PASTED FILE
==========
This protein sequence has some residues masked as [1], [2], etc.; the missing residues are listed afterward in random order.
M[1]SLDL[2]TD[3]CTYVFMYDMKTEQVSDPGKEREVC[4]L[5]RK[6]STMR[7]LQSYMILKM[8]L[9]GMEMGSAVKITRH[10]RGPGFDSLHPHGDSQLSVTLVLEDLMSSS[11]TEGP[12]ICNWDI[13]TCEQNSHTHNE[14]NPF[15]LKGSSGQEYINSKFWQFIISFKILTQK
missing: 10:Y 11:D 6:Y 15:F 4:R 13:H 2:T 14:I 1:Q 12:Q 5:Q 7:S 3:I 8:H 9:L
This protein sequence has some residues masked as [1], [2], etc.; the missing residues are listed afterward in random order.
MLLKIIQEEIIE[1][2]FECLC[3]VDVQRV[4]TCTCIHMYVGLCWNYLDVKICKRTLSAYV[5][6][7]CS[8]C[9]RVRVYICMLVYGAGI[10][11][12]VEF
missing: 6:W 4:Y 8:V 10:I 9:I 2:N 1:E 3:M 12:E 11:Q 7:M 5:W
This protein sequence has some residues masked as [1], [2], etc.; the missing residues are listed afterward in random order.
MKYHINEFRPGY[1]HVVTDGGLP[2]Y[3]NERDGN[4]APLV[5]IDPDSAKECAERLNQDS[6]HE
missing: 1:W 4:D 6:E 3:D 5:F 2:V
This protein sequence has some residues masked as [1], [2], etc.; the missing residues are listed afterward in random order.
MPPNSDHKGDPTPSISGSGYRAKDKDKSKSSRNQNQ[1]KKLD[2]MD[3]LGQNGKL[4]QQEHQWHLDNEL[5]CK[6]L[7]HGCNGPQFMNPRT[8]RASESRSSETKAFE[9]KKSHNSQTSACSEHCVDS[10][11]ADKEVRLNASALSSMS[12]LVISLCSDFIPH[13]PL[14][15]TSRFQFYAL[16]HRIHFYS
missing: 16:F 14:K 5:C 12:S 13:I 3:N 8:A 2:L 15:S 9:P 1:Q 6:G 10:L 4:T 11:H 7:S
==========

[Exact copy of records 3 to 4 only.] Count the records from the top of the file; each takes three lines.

This protein sequence has some residues masked as [1], [2], etc.; the missing residues are listed afterward in random order.
MKYHINEFRPGY[1]HVVTDGGLP[2]Y[3]NERDGN[4]APLV[5]IDPDSAKECAERLNQDS[6]HE
missing: 1:W 4:D 6:E 3:D 5:F 2:V
This protein sequence has some residues masked as [1], [2], etc.; the missing residues are listed afterward in random order.
MPPNSDHKGDPTPSISGSGYRAKDKDKSKSSRNQNQ[1]KKLD[2]MD[3]LGQNGKL[4]QQEHQWHLDNEL[5]CK[6]L[7]HGCNGPQFMNPRT[8]RASESRSSETKAFE[9]KKSHNSQTSACSEHCVDS[10][11]ADKEVRLNASALSSMS[12]LVISLCSDFIPH[13]PL[14][15]TSRFQFYAL[16]HRIHFYS
missing: 16:F 14:K 5:C 12:S 13:I 3:N 8:A 2:L 15:S 9:P 1:Q 6:G 10:L 4:T 11:H 7:S